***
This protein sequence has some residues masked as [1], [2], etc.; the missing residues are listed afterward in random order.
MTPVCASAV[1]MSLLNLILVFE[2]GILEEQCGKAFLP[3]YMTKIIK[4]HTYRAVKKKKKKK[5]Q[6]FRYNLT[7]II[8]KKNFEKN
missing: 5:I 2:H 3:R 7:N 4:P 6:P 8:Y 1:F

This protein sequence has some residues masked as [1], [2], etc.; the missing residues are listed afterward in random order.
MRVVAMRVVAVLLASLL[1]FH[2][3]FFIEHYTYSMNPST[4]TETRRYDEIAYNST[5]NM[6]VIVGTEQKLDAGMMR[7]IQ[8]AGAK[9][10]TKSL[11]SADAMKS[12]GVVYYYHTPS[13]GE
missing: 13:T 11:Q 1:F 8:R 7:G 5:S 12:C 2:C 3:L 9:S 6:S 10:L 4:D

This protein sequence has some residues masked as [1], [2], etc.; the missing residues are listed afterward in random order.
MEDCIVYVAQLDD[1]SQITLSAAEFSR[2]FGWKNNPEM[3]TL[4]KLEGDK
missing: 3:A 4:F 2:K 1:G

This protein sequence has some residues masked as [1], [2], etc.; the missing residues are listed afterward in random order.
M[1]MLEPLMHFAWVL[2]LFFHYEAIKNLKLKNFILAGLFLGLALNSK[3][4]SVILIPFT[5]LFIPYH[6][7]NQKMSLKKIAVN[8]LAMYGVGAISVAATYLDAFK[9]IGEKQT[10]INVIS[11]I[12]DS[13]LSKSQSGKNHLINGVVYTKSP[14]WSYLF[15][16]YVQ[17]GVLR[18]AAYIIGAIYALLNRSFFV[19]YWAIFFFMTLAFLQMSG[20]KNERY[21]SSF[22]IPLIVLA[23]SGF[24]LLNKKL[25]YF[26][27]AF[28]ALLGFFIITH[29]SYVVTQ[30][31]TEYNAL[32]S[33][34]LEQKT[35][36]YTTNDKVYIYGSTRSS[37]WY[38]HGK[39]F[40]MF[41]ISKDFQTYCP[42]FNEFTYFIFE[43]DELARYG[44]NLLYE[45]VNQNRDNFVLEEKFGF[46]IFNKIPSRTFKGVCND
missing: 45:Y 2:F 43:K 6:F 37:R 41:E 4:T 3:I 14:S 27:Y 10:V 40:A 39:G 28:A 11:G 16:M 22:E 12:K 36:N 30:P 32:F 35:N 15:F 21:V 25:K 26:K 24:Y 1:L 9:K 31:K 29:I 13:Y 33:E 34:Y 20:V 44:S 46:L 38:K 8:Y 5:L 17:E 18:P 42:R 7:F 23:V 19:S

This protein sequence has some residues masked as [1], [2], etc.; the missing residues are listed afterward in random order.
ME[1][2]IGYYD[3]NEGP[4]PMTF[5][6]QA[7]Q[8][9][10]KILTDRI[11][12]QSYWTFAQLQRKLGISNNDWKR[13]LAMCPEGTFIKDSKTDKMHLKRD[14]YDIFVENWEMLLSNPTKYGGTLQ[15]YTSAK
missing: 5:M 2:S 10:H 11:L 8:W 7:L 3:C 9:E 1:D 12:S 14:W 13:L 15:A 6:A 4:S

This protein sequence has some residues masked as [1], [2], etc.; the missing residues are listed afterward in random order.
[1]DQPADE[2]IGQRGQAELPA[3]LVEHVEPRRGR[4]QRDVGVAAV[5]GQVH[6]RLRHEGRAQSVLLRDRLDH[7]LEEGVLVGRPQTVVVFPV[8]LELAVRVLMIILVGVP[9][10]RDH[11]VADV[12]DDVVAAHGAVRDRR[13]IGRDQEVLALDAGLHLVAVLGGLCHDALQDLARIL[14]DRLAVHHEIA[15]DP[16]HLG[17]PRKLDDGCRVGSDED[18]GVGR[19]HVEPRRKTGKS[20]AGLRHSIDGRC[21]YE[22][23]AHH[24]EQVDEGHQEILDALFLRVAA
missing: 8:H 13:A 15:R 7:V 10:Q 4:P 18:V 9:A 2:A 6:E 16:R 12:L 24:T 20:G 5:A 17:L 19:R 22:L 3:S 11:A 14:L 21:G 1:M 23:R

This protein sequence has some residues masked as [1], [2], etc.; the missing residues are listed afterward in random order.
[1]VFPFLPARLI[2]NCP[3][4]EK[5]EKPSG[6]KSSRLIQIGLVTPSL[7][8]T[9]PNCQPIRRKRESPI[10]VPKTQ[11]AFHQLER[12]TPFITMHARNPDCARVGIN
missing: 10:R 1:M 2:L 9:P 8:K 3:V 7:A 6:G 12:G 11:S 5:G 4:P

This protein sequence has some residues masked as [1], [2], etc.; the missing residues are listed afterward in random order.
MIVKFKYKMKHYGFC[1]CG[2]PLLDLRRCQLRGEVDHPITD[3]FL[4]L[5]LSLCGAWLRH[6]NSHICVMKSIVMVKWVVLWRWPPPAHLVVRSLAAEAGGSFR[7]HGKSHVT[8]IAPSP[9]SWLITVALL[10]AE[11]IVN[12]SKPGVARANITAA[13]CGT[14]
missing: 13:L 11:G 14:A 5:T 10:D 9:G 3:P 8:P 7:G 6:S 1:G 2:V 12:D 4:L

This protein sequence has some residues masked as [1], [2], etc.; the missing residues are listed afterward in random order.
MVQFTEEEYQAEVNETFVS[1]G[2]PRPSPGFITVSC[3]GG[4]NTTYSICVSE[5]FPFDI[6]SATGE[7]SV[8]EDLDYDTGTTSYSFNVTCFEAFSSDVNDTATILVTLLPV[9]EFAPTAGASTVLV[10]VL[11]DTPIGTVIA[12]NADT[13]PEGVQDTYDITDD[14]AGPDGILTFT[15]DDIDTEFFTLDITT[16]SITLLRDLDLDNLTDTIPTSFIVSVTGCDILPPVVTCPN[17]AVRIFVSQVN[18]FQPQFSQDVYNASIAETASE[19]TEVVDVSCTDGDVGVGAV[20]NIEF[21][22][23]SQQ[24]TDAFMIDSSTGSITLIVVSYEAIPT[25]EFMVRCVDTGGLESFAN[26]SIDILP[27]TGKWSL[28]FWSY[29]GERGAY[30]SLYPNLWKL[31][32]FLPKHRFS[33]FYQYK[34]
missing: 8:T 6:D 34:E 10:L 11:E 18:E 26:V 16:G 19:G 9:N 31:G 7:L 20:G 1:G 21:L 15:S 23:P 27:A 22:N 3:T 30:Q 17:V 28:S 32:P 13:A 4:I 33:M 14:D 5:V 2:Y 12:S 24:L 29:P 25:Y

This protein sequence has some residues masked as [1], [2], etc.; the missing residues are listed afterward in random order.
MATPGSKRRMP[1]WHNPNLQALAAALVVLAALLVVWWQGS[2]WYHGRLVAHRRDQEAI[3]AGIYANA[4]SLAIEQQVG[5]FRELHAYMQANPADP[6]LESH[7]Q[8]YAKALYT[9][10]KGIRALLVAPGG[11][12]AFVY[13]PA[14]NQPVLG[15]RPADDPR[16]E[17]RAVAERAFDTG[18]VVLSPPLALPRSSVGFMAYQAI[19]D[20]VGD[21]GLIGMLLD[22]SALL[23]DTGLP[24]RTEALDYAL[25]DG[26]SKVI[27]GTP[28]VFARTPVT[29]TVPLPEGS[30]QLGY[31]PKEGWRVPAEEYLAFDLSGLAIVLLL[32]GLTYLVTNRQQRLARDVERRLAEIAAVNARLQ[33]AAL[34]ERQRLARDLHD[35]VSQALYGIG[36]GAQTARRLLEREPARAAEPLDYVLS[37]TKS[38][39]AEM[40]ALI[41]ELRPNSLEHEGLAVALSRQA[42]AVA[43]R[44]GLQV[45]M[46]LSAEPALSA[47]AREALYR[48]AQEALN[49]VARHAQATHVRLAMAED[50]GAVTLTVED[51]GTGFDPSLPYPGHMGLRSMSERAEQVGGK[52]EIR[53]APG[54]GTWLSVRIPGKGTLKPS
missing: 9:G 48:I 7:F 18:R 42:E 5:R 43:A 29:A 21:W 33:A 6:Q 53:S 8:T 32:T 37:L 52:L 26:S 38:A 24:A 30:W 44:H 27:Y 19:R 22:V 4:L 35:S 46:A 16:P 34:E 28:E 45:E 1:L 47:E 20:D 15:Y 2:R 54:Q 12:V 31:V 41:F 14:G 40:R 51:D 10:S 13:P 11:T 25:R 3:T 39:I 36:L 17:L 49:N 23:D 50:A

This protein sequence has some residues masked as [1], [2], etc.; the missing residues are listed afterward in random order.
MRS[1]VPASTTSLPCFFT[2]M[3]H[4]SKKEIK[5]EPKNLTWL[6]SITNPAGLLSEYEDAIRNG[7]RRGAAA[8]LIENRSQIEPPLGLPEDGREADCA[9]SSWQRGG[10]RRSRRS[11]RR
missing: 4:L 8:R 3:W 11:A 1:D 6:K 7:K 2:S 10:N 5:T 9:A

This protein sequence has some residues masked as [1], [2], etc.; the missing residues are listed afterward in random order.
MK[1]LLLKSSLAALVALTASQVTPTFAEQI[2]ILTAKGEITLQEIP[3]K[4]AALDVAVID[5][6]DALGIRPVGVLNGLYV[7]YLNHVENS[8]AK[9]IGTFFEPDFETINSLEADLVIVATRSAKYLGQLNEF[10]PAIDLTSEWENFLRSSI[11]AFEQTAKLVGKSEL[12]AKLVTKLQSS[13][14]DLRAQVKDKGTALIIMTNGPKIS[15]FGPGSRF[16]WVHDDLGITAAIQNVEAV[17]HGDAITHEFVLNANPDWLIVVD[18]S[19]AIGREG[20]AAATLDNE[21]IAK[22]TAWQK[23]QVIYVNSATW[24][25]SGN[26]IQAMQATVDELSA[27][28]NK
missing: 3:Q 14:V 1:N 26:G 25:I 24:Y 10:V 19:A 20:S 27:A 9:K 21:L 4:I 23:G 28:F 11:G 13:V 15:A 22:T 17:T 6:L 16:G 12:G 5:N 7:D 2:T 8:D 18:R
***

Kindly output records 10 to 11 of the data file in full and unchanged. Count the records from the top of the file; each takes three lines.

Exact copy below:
This protein sequence has some residues masked as [1], [2], etc.; the missing residues are listed afterward in random order.
MATPGSKRRMP[1]WHNPNLQALAAALVVLAALLVVWWQGS[2]WYHGRLVAHRRDQEAI[3]AGIYANA[4]SLAIEQQVG[5]FRELHAYMQANPADP[6]LESH[7]Q[8]YAKALYT[9][10]KGIRALLVAPGG[11][12]AFVY[13]PA[14]NQPVLG[15]RPADDPR[16]E[17]RAVAERAFDTG[18]VVLSPPLALPRSSVGFMAYQAI[19]D[20]VGD[21]GLIGMLLD[22]SALL[23]DTGLP[24]RTEALDYAL[25]DG[26]SKVI[27]GTP[28]VFARTPVT[29]TVPLPEGS[30]QLGY[31]PKEGWRVPAEEYLAFDLSGLAIVLLL[32]GLTYLVTNRQQRLARDVERRLAEIAAVNARLQ[33]AAL[34]ERQRLARDLHD[35]VSQALYGIG[36]GAQTARRLLEREPARAAEPLDYVLS[37]TKS[38][39]AEM[40]ALI[41]ELRPNSLEHEGLAVALSRQA[42]AVA[43]R[44]GLQV[45]M[46]LSAEPALSA[47]AREALYR[48]AQEALN[49]VARHAQATHVRLAMAED[50]GAVTLTVED[51]GTGFDPSLPYPGHMGLRSMSERAEQVGGK[52]EIR[53]APG[54]GTWLSVRIPGKGTLKPS
missing: 9:G 48:I 7:F 18:R 42:E 5:R 43:A 29:A 21:W 33:A 6:Q 53:S 8:T 32:T 37:L 52:L 26:S 38:A 24:A 30:W 44:H 27:Y 19:R 22:V 4:L 35:S 46:A 16:P 34:E 28:E 45:E 1:L 47:E 20:D 15:Y 2:R 54:Q 12:V 31:V 41:F 14:G 40:R 51:D 10:S 13:P 11:T 25:R 3:T 39:I 36:L 17:L 49:N 23:D 50:A

This protein sequence has some residues masked as [1], [2], etc.; the missing residues are listed afterward in random order.
MRS[1]VPASTTSLPCFFT[2]M[3]H[4]SKKEIK[5]EPKNLTWL[6]SITNPAGLLSEYEDAIRNG[7]RRGAAA[8]LIENRSQIEPPLGLPEDGREADCA[9]SSWQRGG[10]RRSRRS[11]RR
missing: 4:L 8:R 3:W 11:A 1:D 6:K 7:K 2:S 10:N 5:T 9:A